Jensen flips the Peter Pan story we are all familiar with, making Captain Hook the sympathetic hero and Peter a bratty child tyrant. James Benjamin Hookbridge is a ship’s captain during the Restoration who becomes stuck in the magical world, Neverland, captive to the whims of the eternal boy, Peter Pan. Captain Hook, as he becomes known, must play the never-ending role of the villain to Peter’s hero. The two battle time and again, with Peter and his tribe of Lost Boys always emerging as the victors. Hook’s murdered crew members are continuously replaced with new bands of pirates, but he can never die and is condemned to repeat this hellish scenario for eternity.
Things begin to change, however, when Stella Parrish, an Englishwoman from the 1950s, arrives. If it is possible for another adult to come to Neverland, might it be possible for Hook to finally escape? In the spirited newcomer Hook discovers something he thought he lost long ago, hope, and maybe something else, love.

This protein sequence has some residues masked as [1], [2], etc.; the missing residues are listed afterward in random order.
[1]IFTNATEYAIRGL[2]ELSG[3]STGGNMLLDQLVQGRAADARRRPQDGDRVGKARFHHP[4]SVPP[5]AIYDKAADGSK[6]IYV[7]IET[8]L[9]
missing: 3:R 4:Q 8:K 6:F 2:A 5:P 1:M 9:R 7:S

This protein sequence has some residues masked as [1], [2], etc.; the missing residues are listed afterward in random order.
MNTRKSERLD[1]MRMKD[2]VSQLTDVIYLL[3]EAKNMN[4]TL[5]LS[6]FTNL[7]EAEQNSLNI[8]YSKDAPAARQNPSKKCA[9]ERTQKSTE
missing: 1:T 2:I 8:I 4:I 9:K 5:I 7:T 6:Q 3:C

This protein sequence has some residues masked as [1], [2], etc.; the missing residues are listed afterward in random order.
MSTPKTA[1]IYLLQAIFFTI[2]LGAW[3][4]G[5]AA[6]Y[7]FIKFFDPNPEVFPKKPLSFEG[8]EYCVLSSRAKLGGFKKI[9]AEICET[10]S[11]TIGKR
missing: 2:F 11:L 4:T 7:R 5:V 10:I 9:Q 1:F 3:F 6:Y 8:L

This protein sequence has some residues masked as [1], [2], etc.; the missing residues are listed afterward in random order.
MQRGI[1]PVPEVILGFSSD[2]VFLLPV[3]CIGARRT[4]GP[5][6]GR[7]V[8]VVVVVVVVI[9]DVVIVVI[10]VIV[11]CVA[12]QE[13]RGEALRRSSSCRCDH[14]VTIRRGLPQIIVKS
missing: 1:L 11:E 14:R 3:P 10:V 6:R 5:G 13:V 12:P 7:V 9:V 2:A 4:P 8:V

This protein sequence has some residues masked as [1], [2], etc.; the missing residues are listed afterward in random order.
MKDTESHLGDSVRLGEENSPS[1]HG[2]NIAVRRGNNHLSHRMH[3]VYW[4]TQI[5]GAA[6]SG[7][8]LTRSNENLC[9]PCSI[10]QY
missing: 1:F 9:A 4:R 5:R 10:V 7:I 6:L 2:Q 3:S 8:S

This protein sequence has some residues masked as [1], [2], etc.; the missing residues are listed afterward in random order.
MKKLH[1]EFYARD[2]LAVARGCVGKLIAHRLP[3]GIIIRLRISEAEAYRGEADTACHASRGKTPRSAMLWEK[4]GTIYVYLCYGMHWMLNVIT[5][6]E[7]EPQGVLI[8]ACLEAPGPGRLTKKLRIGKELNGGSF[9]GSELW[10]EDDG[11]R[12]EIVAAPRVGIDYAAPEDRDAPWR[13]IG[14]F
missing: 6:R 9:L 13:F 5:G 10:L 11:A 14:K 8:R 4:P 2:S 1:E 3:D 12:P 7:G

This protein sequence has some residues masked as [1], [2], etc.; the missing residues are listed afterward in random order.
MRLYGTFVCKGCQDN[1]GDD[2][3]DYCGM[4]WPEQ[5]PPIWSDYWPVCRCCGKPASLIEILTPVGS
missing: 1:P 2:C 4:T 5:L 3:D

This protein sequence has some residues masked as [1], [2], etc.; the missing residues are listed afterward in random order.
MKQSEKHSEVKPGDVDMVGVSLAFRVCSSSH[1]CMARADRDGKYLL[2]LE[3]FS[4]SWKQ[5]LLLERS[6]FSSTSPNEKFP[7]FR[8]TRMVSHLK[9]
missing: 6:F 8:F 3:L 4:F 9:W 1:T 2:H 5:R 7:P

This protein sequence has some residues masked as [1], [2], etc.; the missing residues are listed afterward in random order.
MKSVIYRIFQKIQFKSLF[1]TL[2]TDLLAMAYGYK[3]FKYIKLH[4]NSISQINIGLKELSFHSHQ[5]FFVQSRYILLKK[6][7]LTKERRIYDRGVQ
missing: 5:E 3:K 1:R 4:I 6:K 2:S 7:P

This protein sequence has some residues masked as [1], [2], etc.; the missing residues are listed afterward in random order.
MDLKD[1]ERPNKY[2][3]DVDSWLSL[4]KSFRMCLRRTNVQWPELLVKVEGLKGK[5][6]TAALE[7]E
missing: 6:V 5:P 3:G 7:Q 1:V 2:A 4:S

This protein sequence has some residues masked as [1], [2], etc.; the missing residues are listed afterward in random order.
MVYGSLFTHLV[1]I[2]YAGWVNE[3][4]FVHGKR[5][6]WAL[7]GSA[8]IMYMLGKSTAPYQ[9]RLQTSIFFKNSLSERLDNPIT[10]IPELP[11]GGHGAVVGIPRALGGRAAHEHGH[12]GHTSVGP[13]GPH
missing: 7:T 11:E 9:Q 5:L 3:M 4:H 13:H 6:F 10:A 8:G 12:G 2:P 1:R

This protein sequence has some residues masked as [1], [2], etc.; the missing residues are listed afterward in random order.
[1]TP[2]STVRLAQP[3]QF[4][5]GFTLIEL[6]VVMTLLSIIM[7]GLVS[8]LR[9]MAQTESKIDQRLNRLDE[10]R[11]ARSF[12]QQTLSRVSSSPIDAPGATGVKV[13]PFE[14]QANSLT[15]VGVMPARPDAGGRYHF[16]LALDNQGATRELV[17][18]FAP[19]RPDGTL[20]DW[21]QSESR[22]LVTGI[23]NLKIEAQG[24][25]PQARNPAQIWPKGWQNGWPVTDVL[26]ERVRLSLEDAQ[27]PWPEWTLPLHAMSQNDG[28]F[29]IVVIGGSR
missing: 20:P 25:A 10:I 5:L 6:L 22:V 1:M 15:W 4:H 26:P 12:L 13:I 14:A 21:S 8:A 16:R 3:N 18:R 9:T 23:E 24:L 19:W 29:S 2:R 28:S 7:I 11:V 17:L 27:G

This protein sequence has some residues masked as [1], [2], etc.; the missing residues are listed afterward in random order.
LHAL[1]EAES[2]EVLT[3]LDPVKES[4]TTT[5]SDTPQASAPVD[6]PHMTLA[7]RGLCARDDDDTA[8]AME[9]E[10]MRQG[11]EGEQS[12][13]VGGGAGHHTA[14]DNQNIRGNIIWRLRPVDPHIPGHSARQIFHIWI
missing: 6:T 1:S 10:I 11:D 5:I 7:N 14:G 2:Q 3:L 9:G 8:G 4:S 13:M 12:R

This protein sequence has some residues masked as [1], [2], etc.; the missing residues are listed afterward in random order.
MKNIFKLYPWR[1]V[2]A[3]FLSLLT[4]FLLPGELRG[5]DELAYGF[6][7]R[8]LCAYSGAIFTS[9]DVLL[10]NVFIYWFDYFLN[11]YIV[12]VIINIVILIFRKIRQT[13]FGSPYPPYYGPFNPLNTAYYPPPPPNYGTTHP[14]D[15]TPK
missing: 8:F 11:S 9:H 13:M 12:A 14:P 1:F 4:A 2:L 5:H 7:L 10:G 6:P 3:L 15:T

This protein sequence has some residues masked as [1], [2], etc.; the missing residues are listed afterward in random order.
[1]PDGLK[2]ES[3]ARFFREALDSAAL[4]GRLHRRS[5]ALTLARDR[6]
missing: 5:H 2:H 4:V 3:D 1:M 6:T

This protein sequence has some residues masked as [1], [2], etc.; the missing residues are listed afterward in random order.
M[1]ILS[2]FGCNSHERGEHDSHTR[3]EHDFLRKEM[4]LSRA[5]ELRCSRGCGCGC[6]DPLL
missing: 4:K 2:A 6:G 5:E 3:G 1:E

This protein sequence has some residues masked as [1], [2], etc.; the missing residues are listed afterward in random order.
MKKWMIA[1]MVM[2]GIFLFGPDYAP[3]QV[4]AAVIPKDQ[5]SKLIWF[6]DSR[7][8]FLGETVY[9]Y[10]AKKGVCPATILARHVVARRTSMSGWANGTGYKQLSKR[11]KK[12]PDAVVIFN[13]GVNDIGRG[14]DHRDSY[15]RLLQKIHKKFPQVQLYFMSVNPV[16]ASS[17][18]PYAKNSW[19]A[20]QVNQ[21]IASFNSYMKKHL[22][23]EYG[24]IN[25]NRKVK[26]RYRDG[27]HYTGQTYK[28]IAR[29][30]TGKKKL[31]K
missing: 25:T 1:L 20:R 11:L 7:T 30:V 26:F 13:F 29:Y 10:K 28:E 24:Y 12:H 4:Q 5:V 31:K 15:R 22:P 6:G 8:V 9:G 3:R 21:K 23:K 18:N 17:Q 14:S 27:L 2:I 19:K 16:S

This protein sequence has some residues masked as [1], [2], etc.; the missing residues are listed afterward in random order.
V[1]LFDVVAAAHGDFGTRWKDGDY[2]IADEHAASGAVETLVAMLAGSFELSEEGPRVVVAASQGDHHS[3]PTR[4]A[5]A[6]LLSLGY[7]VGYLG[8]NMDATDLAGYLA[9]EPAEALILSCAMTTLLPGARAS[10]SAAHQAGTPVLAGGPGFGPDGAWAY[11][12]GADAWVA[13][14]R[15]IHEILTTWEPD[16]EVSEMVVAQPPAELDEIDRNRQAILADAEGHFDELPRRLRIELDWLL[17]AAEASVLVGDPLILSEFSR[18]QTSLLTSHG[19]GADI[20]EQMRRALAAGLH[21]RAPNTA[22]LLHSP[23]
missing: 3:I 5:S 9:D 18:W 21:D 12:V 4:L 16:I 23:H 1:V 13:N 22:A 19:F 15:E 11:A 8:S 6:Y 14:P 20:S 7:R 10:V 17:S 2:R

A very grown-up reimagining of a classic tale, Alias Hook is simultaneously funny, sexy, dark and violent. All of the familiar characters are present here: the fairies, Indians and mermaids, but with deeper and more complex backstories than the original. Jensen certainly creates her own Neverland, and the parts of the story that take place there soar. Having Stella come from 1950s England seems a bit arbitrary, neither adding to nor diminishing the story. It is Neverland that will keep readers; I have to say it, hooked.